Open Payments, a public list of the transfers of value made from pharmaceutical and device manufacturers to physicians and teaching hospitals, has yet to be the basis for a government enforcement action. The Justice Department has not, for example, explicitly used the Centers for Medicare and Medicaid Services’ database as the foundation for bringing kickback allegations against a company. That day may be a ways off—after all the database currently lists only five months of payment data covering September through December of 2013, and a large portion of that data is aggregated, meaning it doesn't list the physician recipients by name. Furthermore, there have been multiple reports that payment data has been matched to the incorrect physician.
While the government has been patient in its enforcement, the media has not.
Most recently, MedPage Today paired with reporters from Milwaukee Journal Sentinel to create a series “Watchdog Report” targeting diet drugs. The article’s premise centers on the idea that history provides an important lesson. Bolstering this notion is the article’s use of a timeline starting in 1890, which states simply: “Early treatments for obesity fail.”
“In recent years, seven U.S. drug companies – Orexigen, Takeda, Eisai, Arena, Vivus, Novo Nordisk and Shire Pharmaceuticals – have been at the center of efforts to get the U.S. Food and Drug Administration to allow new diet drugs on the market,” states the article. “Critics worry the new products will repeat the diet-drug mistakes of the past, which have led to decades of injuries, deaths and, in the end, products forced off the market.”
The authors take issue with the fact that the drugs are approved specifically for obesity, with “no proof the drugs improve the main health concern posed by obesity: heart attacks and other cardiovascular problems.” The article also focuses on a number of potential risks associated with previous diet therapies--such as pancreatic cancer--that should have made FDA reconsider whether to approve these new drugs.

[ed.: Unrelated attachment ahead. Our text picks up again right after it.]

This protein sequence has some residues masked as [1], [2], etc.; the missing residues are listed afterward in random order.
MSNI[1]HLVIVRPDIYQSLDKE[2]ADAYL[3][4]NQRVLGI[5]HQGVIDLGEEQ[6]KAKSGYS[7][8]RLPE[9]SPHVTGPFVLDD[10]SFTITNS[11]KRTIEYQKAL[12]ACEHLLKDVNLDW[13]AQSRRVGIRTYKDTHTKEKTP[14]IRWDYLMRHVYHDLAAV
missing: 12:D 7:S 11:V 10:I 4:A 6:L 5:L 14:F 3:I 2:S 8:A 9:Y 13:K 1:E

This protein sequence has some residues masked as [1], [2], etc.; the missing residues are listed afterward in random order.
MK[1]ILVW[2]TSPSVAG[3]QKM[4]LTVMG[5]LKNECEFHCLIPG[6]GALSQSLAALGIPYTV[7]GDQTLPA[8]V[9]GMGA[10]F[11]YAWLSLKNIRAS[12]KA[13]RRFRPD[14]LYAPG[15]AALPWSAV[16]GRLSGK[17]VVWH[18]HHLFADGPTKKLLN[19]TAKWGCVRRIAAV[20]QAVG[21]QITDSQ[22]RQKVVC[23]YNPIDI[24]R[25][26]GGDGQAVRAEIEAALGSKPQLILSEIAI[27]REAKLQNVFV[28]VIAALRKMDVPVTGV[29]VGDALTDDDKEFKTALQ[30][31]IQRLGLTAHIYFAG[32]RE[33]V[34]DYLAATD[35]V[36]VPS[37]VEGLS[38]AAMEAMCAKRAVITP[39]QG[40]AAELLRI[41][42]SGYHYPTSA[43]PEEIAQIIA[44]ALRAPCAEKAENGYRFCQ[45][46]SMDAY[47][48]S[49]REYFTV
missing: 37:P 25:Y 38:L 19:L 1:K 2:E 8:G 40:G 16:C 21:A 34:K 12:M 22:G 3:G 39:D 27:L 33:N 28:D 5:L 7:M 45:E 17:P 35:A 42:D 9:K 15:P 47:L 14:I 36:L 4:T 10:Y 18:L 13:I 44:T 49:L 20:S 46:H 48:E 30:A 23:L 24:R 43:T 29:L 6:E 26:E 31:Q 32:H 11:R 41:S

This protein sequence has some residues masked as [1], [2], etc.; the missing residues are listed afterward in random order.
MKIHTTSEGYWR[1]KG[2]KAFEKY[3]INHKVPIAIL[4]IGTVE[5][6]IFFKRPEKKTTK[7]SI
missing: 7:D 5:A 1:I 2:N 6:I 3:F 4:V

The article suggests that the risks inherent in the five diet drug products outweigh the benefits, though the article glosses over any benefits associated with weight-loss, and lumps all five drugs together when discussing risks. To bolster this risk/reward analysis, the authors then turn to drug company expenditures that they suggest forced FDA's hand.
In a connected article, MedPage Today and the Milwaukee Sentinel put together an outline of the money that drug companies spent promoting their diet drugs. "The latest diet drug push was propelled with a fusion of public health, private enterprise and politics — and plenty of drug company money," note the authors.
The article indicates that the seven companies connected to the new drugs spent:
- $51 million lobbying the FDA and Congress on a host of issues, including obesity.
- At least $4 million since 2013 on sponsorships of medical societies that encouraged use of drugs to treat obesity.
- At least $5 million on travel, food and speaking fees paid directly to physicians. The number is likely much higher, but publicly-reported data covers just the last five months of 2013.
The authors reveal that they used the Open Payments database to gather the information on physician payments. "According to the federal Open Payments database, the manufacturers of Belviq spent at least $4.1 million on travel, food and speaking fees to doctors on behalf of the drug in the last five months of 2013, [and] Qsymia makers spent $1 million in that same period." the article states. "The publicly-available data only covers that period, which is before the other three drugs were approved."
In addition, the article hones in on particular recipients involved in the Endocrine Society's clinical practice guidelines, which recommend certain drugs for treating obesity as a disease. For example, the authors state that guideline author Caroline Apovian "is listed in the disclosure section of the society's obesity guidelines as having a 'significant financial interest or leadership position' in four obesity drug companies: Eisai, Vivus, Orexigen and Takeda." The authors used Open Payments data to show that she received at least $31,000 in travel, food and speaking fees from diet drug-makers in the last five months of 2013. Three other members of the group that issued the Endocrine Society guidelines received at least $50,000 combined from diet drug-makers for the same type of work during that time period, according to the Open Payments website, note the authors.
"Apovian has leadership positions with two different organizations that get funding from diet drug companies," including being chairwoman of the Endocrine Society and a board member of the Obesity Society, states the article.
When asked about the payments, Apovian said because of her expertise in the field, she is often sought out by drug-makers to serve on scientific advisory boards, which compensate her for her time and expenses. "Despite the growing problem of obesity in this country," Apovian said, "there are still very few qualified experts in the field today."
The authors also uncovered via Open Payments that one of the guidelines panel members had not disclosed his payments.
As this article shows, when journalists have a government database to point to that shows physician payments, they are more emboldened to make claims about drug efficacy. While the MedPage today article is one of the first in-depth stories to rely heavily on Open Payments, the article could signify a new trend, especially as data from 2014 comes out in the next few months.